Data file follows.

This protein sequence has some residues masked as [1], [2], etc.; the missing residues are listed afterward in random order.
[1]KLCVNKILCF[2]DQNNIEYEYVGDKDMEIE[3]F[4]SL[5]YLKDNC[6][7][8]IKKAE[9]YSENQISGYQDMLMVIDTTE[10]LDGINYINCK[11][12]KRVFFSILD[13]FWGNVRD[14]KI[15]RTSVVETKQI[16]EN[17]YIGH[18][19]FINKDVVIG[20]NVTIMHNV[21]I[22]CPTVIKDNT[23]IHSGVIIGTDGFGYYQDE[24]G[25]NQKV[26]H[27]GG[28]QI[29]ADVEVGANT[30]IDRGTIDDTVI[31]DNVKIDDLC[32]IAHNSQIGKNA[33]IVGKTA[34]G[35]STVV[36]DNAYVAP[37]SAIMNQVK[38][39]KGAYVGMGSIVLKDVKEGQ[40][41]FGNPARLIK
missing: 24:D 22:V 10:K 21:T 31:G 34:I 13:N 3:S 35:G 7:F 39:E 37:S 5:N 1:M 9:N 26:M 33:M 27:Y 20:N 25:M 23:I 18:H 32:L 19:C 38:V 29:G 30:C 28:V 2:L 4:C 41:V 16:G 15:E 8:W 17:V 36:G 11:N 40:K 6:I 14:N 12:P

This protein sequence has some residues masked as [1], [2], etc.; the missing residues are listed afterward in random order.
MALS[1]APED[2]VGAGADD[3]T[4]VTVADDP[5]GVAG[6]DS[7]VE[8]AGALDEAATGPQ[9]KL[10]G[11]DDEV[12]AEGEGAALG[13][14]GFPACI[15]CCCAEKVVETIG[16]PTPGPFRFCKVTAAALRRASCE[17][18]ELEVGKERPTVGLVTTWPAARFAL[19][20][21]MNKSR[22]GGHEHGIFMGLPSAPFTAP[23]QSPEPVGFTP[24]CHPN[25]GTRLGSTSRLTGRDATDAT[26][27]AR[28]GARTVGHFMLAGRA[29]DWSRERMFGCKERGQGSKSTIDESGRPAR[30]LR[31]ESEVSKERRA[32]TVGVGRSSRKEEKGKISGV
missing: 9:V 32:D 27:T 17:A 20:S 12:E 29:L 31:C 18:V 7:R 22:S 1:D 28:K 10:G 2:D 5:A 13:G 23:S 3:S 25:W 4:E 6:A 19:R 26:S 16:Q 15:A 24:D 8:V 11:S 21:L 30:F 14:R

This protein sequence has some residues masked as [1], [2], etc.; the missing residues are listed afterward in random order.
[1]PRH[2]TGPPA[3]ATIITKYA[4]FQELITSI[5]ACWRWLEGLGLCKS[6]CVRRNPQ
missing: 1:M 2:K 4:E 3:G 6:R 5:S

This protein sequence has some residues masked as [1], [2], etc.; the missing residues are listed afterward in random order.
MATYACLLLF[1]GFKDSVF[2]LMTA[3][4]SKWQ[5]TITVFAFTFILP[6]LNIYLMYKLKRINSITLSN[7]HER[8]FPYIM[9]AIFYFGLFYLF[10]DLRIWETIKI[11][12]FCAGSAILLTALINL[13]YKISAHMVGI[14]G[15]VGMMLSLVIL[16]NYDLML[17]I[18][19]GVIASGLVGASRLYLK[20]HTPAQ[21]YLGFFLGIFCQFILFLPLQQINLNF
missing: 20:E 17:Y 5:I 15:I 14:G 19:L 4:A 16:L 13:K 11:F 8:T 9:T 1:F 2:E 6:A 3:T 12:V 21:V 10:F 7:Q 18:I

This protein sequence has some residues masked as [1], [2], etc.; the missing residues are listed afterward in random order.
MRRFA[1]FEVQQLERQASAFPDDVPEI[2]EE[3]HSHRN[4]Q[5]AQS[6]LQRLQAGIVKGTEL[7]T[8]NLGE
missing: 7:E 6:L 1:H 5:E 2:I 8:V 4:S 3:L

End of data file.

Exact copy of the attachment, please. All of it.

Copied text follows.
This protein sequence has some residues masked as [1], [2], etc.; the missing residues are listed afterward in random order.
[1]KLCVNKILCF[2]DQNNIEYEYVGDKDMEIE[3]F[4]SL[5]YLKDNC[6][7][8]IKKAE[9]YSENQISGYQDMLMVIDTTE[10]LDGINYINCK[11][12]KRVFFSILD[13]FWGNVRD[14]KI[15]RTSVVETKQI[16]EN[17]YIGH[18][19]FINKDVVIG[20]NVTIMHNV[21]I[22]CPTVIKDNT[23]IHSGVIIGTDGFGYYQDE[24]G[25]NQKV[26]H[27]GG[28]QI[29]ADVEVGANT[30]IDRGTIDDTVI[31]DNVKIDDLC[32]IAHNSQIGKNA[33]IVGKTA[34]G[35]STVV[36]DNAYVAP[37]SAIMNQVK[38][39]KGAYVGMGSIVLKDVKEGQ[40][41]FGNPARLIK
missing: 24:D 22:V 10:K 21:T 31:G 34:I 13:N 3:S 35:G 7:F 39:E 37:S 5:N 1:M 9:N 26:M 33:M 27:Y 20:N 25:M 23:I 18:H 32:L 19:C 38:V 29:G 30:C 28:V 2:L 4:C 41:V 16:G 15:E 8:W 17:V 36:G 11:N 40:K 6:I 14:N 12:P

This protein sequence has some residues masked as [1], [2], etc.; the missing residues are listed afterward in random order.
MALS[1]APED[2]VGAGADD[3]T[4]VTVADDP[5]GVAG[6]DS[7]VE[8]AGALDEAATGPQ[9]KL[10]G[11]DDEV[12]AEGEGAALG[13][14]GFPACI[15]CCCAEKVVETIG[16]PTPGPFRFCKVTAAALRRASCE[17][18]ELEVGKERPTVGLVTTWPAARFAL[19][20][21]MNKSR[22]GGHEHGIFMGLPSAPFTAP[23]QSPEPVGFTP[24]CHPN[25]GTRLGSTSRLTGRDATDAT[26][27]AR[28]GARTVGHFMLAGRA[29]DWSRERMFGCKERGQGSKSTIDESGRPAR[30]LR[31]ESEVSKERRA[32]TVGVGRSSRKEEKGKISGV
missing: 9:V 32:D 27:T 17:A 20:S 12:E 29:L 31:C 18:V 7:R 22:S 1:D 28:K 10:G 2:D 5:A 13:G 23:S 3:S 25:W 4:E 6:A 19:R 26:S 16:Q 15:A 24:D 8:V 11:S 21:L 30:F 14:R

This protein sequence has some residues masked as [1], [2], etc.; the missing residues are listed afterward in random order.
[1]PRH[2]TGPPA[3]ATIITKYA[4]FQELITSI[5]ACWRWLEGLGLCKS[6]CVRRNPQ
missing: 1:M 2:K 4:E 3:G 6:R 5:S

This protein sequence has some residues masked as [1], [2], etc.; the missing residues are listed afterward in random order.
MATYACLLLF[1]GFKDSVF[2]LMTA[3][4]SKWQ[5]TITVFAFTFILP[6]LNIYLMYKLKRINSITLSN[7]HER[8]FPYIM[9]AIFYFGLFYLF[10]DLRIWETIKI[11][12]FCAGSAILLTALINL[13]YKISAHMVGI[14]G[15]VGMMLSLVIL[16]NYDLML[17]I[18][19]GVIASGLVGASRLYLK[20]HTPAQ[21]YLGFFLGIFCQFILFLPLQQINLNF
missing: 20:E 17:Y 5:I 15:I 14:G 19:L 4:A 16:L 13:K 11:F 8:T 9:T 1:F 2:E 6:A 3:T 12:V 21:V 10:F 7:Q 18:I

This protein sequence has some residues masked as [1], [2], etc.; the missing residues are listed afterward in random order.
MRRFA[1]FEVQQLERQASAFPDDVPEI[2]EE[3]HSHRN[4]Q[5]AQS[6]LQRLQAGIVKGTEL[7]T[8]NLGE
missing: 7:E 6:L 1:H 5:E 2:I 8:V 4:S 3:L